Amazon cloud receives DOD security stamp of approval
DOD provisional authorization paves the way for more Defense agencies to run workloads on the Amazon cloud.
Amazon Web Services’ cloud computing services meet the Defense Department's stringent security and compliance requirements, according to DOD, paving the way for more defense agencies to run workloads on AWS’s cloud.
AWS received a DOD Provisional Authorization under the department’s Cloud Security Model for Impact Levels 1 and 2. Amazon’s four AWS infrastructure regions in the United States, including AWS GovCloud, received the approval.
Many defense agencies, including the Navy and U.S. Air Force, already use AWS services, but the provisional authorization will now reduce the time it takes for DOD agencies to evaluate and authorize use of the AWS Cloud, Amazon officials said.
Built on the foundation of the Federal Risk and Authorization Management Program (FedRAMP), the DOD cloud services model includes additional security controls specific to defense agencies. FedRAMP provides a standard approach to security assessment, authorization and monitoring for cloud products and services across the federal government.
AWS used its existing FedRAMP Agency Authority to Operate with the Health and Human Services Department to comply with DOD’s cloud security requirements. The Defense Information Systems Agency, the DOD’s cloud broker, assessed AWS’s compliance with an overlay of requirements specific to the DOD.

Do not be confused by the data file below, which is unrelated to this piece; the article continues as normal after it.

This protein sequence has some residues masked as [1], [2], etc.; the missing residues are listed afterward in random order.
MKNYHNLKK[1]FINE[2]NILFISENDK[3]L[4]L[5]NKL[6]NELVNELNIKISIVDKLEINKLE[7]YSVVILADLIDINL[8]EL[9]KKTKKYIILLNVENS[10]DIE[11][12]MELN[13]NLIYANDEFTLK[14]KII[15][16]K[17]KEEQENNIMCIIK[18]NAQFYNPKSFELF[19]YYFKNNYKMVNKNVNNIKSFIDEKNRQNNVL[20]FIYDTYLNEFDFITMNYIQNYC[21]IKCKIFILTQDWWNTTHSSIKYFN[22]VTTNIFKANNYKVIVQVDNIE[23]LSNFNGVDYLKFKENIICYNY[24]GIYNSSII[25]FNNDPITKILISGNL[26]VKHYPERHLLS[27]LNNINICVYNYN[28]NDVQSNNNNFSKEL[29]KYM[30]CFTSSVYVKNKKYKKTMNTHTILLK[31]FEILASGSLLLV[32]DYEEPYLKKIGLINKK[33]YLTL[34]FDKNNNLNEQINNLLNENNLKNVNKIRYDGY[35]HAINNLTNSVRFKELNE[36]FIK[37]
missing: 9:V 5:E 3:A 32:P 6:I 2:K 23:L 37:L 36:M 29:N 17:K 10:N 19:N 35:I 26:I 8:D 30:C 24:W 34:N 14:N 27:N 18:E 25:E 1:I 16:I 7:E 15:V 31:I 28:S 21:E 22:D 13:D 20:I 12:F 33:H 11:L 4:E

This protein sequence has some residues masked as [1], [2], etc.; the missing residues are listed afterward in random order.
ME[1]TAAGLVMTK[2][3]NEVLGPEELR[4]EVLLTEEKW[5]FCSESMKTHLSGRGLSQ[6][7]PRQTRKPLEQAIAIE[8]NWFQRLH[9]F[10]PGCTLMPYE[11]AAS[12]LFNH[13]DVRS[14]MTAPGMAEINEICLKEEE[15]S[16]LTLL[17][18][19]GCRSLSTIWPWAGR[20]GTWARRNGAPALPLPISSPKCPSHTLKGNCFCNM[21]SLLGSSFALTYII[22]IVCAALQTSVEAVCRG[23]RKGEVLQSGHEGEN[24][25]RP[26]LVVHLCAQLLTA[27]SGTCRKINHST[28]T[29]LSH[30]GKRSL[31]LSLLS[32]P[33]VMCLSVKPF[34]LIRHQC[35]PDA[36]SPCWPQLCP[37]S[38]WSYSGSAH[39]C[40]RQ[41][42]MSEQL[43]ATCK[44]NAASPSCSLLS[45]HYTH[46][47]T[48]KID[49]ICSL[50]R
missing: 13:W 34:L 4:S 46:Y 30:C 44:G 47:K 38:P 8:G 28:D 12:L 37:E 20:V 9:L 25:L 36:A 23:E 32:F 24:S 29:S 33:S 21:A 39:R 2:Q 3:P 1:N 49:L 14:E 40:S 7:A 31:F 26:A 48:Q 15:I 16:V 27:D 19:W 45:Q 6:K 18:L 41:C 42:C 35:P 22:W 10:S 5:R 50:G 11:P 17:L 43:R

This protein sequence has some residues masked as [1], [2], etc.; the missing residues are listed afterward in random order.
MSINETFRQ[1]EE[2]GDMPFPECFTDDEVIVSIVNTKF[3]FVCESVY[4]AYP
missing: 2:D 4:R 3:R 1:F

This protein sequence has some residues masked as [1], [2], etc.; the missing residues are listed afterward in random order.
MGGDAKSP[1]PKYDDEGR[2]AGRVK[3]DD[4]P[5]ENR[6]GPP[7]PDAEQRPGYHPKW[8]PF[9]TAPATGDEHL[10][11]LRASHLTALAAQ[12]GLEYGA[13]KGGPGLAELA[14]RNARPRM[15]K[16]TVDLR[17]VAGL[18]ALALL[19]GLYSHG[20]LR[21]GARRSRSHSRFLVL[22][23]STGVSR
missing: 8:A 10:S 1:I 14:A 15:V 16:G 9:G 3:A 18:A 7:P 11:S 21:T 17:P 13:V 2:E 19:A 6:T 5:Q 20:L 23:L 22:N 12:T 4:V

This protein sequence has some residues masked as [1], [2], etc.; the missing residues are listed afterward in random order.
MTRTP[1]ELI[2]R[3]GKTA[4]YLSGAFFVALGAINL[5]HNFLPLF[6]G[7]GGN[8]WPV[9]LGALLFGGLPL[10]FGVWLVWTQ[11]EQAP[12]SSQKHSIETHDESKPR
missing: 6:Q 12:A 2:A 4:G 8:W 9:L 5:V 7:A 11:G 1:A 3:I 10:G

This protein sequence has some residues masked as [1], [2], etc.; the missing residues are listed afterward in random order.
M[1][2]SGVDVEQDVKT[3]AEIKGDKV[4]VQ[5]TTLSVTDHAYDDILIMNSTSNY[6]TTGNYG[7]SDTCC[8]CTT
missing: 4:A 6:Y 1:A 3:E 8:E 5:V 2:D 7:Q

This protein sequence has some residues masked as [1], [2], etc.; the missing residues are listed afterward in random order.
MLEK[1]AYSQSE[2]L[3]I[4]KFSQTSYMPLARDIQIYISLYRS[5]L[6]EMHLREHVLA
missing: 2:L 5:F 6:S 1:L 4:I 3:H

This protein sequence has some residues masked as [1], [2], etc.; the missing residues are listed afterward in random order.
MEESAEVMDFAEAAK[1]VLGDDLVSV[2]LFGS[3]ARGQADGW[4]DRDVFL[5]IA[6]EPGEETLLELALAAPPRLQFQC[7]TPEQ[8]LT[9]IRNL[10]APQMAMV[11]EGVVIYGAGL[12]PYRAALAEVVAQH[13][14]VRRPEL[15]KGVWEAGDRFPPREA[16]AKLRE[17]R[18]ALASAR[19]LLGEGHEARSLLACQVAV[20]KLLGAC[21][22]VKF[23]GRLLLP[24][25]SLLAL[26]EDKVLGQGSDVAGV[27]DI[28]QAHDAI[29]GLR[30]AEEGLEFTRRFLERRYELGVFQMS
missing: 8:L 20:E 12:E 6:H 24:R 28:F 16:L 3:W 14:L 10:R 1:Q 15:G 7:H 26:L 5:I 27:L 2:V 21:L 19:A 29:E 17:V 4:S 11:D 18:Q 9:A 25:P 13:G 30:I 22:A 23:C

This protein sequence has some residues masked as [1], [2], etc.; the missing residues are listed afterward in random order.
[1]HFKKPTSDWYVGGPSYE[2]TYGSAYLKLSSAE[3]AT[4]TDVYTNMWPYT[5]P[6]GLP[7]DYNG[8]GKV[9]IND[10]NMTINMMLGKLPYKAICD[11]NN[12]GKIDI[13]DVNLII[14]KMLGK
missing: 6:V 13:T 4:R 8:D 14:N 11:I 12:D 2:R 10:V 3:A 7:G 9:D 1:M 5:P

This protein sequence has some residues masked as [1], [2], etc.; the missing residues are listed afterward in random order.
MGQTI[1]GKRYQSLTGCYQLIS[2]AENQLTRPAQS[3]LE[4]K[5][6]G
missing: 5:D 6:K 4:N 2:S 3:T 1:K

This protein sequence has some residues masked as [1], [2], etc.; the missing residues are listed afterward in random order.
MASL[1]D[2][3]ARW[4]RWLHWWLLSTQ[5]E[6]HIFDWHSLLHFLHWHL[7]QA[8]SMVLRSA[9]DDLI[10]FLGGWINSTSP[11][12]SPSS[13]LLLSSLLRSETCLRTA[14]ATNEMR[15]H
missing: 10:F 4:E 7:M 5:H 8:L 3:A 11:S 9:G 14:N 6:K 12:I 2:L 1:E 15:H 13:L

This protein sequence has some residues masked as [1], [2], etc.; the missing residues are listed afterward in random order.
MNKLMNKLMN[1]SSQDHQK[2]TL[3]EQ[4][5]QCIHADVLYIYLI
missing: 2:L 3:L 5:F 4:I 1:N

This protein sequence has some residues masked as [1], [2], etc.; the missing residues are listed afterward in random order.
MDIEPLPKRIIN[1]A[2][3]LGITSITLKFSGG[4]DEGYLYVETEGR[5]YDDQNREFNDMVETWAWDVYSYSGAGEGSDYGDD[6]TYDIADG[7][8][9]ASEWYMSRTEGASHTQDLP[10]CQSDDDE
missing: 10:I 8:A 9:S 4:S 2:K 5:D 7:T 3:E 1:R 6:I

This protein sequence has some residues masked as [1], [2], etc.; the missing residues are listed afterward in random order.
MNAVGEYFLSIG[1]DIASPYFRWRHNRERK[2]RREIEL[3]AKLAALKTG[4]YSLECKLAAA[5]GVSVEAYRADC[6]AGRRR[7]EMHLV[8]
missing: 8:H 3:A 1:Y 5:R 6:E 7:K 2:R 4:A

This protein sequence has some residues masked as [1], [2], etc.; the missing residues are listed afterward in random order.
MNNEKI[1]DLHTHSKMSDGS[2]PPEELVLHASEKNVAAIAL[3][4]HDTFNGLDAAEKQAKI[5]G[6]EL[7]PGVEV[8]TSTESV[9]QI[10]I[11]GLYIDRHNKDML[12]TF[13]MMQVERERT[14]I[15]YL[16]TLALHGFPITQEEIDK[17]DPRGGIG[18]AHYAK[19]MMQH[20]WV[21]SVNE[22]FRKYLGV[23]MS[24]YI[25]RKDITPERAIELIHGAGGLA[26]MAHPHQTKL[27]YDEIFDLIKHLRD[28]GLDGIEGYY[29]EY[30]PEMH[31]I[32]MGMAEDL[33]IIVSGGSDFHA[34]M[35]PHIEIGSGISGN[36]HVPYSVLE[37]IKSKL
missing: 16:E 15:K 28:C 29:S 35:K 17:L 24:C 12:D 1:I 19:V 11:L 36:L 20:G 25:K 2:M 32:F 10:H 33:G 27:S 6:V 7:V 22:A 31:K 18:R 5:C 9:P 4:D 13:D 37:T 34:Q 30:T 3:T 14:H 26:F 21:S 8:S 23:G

The assessment and authorizations have been registered in the DOD Enterprise Cloud Service Catalog, which allows DOD agencies to evaluate AWS’ security and gives them the opportunity to store, process, and maintain a diverse array of DOD data within the AWS cloud, company officials said.
Autonomic Resources was the first cloud service provider to receive the DOD security approval early last year for its Autonomic Resources Cloud Platform, which provides infrastructure as a service offerings. DOD built upon Autonomic Resources’ FedRAMP Joint Authorization accreditation.
DISA officials want to authorize more commercial cloud service providers using the cloud security model. DISA has launched a series of pilot programs between various DOD agencies and cloud service providers to boost the use of cloud computing services within DOD, FCW reported earlier this year.
Once an agency procures the pilot cloud service, the agency and DISA will meet regularly to assess the pilot and its effectiveness. Any DOD organization can sponsor a pilot effort coordinated with DISA, and there is “no fixed duration” for the pilot period, FCW reported.
The Cloud Broker Program Management Office, with support from the DISA Mission Assurance Executive team, has oversight responsibilities on the pilot.